The defendants argued on appeal, among other things, that this statute requires (1) a “nexus” between the “agent” to be bribed and the federal funds received by his or her organization; and (2) evidence that the “business” of a federally funded organization, to which the bribery scheme is connected, be commercial in nature.

The Circuit rejected both …

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Tuesday, June 8th, 2021

Government Did Not Act Unconstitutionally or in Bad Faith by Refusing to Make “Substantial Assistance” Motion Under § 3553(e).

In United States v. Trimm, No. 20-2264 (2d Cir. June 2, 2021) (per curiam) (Livingston, Jacobs, and Menashi), the Second Circuit held that the district court erred in concluding that the government’s refusal to make a “substantial assistance” motion under 18 U.S.C. § 3553(e) was unconstitutional and motivated by bad faith. Accordingly, the Court vacated the defendant’s sentence and, to preserve the appearance of justice, remanded for resentencing before a different judge.

Pursuant to a plea agreement, Trimm pleaded guilty to conspiracy to use a minor to produce child pornography. Trimm also agreed to assist the government in securing the conviction of her co-conspirator. The agreement vested in the government sole discretion to determine whether and how to credit Trimm’s cooperation, including whether to file a “substantial assistance” motion under U.S.S.G. § 5K1.1, § 3553(e), or both.

After evaluating Trimm’s assistance, the government decided to make a motion under …

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Categories: 3553(a)

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Thursday, June 3rd, 2021

Reminder: Hobbs Act Robbery is *NOT* a Career Offender or ACCA Predicate

Hobbs Act robbery is not a qualifying predicate under either the Career Offender Guideline or the Armed Career Criminal Act (“ACCA”).  But it does count under § 924(c).  This is because it can be committed “by means of actual or threatened force, or violence, or fear of injury, immediate or future, to [someone’s] person or property.”  18 U.S.C. § 1951(b)(1).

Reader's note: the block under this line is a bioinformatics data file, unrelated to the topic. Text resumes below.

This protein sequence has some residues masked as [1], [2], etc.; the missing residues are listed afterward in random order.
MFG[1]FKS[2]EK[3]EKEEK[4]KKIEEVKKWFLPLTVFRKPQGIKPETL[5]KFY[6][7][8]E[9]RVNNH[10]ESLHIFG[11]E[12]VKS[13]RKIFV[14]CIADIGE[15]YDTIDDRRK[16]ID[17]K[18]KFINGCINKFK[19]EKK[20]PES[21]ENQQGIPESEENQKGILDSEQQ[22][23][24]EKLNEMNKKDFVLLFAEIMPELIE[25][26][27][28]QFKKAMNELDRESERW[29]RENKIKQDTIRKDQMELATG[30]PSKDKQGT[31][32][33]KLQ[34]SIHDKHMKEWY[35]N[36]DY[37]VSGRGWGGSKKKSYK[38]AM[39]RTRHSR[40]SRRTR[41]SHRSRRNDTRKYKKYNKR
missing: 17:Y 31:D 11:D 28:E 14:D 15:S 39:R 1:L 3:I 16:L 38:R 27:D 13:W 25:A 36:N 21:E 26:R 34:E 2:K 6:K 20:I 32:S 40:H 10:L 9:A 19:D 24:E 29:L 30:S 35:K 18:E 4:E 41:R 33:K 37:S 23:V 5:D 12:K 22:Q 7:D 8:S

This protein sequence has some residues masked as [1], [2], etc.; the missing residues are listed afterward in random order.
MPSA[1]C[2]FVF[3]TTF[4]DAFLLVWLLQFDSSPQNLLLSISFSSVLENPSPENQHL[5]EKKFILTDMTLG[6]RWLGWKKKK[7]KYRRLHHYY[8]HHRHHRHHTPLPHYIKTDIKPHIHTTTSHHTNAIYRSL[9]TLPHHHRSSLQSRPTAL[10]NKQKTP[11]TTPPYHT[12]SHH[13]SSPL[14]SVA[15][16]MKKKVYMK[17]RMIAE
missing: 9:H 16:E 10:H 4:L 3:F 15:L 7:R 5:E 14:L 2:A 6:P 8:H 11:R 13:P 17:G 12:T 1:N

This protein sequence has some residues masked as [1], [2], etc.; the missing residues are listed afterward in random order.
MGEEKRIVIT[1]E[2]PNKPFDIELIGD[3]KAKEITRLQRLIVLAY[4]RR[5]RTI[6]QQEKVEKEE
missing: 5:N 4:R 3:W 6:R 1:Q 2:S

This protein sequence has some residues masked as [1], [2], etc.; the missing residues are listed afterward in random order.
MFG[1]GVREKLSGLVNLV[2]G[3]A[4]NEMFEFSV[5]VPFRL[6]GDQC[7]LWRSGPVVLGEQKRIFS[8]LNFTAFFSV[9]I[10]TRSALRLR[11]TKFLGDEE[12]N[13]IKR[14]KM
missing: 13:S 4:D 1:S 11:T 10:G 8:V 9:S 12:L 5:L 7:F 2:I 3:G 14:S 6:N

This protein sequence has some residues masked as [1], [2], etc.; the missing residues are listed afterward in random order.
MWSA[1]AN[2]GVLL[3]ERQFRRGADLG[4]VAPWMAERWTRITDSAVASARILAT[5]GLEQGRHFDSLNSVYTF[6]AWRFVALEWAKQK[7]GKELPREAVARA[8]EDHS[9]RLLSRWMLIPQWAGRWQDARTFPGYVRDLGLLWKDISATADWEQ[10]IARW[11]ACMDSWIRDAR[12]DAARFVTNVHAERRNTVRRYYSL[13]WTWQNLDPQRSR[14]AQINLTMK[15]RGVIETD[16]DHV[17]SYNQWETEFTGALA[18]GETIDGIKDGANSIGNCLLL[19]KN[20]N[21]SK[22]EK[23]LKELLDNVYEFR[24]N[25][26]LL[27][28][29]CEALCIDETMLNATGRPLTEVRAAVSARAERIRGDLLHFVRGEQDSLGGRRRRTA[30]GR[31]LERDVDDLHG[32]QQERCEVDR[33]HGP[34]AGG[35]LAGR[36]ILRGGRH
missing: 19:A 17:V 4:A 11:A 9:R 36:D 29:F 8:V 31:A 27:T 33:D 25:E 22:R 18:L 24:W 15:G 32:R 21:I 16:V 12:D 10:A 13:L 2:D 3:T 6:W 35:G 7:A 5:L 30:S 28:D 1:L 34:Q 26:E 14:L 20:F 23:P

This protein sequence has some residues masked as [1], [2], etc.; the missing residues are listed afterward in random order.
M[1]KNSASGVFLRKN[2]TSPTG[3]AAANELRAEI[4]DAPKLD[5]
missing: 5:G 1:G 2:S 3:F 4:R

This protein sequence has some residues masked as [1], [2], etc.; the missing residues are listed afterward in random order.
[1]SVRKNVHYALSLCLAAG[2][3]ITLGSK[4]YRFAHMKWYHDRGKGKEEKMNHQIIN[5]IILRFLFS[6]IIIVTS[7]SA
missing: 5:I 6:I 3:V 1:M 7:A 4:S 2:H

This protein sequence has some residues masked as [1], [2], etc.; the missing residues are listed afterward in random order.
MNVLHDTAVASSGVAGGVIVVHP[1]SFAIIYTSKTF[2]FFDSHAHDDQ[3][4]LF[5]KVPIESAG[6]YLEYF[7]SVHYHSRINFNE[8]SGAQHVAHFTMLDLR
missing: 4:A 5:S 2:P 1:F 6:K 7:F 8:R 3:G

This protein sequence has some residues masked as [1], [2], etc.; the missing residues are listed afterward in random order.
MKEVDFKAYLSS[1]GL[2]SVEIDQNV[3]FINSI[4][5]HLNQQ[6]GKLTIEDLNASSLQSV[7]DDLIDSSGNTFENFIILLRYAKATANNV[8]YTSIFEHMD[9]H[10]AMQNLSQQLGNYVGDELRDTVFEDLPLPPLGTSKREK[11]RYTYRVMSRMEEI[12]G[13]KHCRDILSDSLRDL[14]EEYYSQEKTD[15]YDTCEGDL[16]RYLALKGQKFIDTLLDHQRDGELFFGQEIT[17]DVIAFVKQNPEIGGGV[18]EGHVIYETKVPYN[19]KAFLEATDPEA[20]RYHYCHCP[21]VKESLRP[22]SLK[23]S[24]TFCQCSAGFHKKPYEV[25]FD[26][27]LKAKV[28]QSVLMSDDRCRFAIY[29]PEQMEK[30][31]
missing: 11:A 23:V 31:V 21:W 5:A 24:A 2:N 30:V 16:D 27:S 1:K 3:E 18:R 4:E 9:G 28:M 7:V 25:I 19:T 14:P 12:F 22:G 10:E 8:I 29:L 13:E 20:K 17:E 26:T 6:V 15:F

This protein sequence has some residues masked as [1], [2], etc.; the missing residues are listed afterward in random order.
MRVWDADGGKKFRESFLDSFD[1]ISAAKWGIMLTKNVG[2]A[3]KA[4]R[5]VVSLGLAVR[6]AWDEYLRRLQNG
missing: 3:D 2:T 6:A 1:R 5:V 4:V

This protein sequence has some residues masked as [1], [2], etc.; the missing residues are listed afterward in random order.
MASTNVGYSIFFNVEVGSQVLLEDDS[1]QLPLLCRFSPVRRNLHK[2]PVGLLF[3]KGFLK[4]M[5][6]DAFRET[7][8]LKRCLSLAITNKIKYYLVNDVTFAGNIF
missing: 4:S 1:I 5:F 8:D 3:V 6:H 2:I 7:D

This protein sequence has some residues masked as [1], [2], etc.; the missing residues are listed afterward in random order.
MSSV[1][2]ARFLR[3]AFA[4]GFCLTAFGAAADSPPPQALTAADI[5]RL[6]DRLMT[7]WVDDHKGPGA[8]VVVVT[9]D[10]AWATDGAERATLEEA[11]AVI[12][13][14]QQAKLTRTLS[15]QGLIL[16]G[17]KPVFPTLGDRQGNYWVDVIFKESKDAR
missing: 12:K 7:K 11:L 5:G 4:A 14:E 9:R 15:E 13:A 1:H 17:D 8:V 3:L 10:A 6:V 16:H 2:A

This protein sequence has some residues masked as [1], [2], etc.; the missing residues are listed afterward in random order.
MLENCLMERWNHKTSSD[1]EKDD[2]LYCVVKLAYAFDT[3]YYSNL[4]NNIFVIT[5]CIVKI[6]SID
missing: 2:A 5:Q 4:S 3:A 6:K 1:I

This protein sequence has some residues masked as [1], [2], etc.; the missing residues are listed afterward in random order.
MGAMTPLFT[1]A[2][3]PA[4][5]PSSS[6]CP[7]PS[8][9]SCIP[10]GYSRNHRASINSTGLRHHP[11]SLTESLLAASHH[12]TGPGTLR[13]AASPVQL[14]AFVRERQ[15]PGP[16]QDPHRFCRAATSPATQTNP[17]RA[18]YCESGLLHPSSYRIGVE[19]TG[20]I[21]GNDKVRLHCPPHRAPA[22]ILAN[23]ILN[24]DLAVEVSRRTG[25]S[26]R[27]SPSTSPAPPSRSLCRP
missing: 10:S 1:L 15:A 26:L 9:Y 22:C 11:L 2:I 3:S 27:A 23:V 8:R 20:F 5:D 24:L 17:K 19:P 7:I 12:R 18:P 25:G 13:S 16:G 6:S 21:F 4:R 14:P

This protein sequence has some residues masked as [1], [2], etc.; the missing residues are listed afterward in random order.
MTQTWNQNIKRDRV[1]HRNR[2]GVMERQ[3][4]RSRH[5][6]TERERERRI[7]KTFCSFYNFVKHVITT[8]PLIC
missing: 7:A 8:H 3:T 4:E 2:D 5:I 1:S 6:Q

The Guideline and ACCA

“Because Hobbs Act robbery can be committed by using force against persons or property, it reaches more broadly than the Career Offender Guideline’s elements clause, [U.S.S.G. § 4B1.2(a)(1),] which is limited to offenses using force against persons.”  Nunez v. United States, 954 F.3d 465, 477 n.5 (2d Cir. 2020) (Raggi, J., concurring).  For the same reason, the offense is beyond the reach of ACCA’s elements clause, which is also limited to “force against the person of another.”  18 U.S.C. § 924(e)(2)(B)(i).

Also because Hobbs …

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Categories: career offender, Hobbs Act

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Categories: career offender, Hobbs Act

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Thursday, May 27th, 2021

Supreme Court overrules the “watershed rule of criminal procedure” portion of Teague v. Lane.

The issue in Edwards v. Vannoy, decided May 17, 2021, was whether the Supreme Court’s decision in Ramos v. Louisiana, 140 S. Ct. 1390 (2020), will apply retroactively to cases on federal collateral review.  Ramos is the case which decided that unanimous jury verdicts are required in state felony cases, thus outlawing the non-unanimous jury practices that existed in only two states – Louisiana and Oregon.  In a 6-to-3 vote, the Supreme Court decided against retroactive application, which means, as Justice Kagan tells us in dissent, that Mr. Edwards, unlike Mr. Ramos, “will serve the rest of is life in prison based on a 10-to-2 jury verdict.”

As many of us recall, when the Supreme Court promulgates a new rule of criminal procedure, it applies not just to future cases but also to cases that are already on direct appeal.  See Griffith v. Kentucky, 479 U.S. 314 …

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Supreme Court holds that there is no “community caretaking” exception to the Fourth Amendment’s warrant requirement.

In Caniglia v. Strom, decided May 17, 2021, the Supreme Court ruled that there is no such thing as a “community caretaking” exception to the warrant requirement of the Fourth Amendment.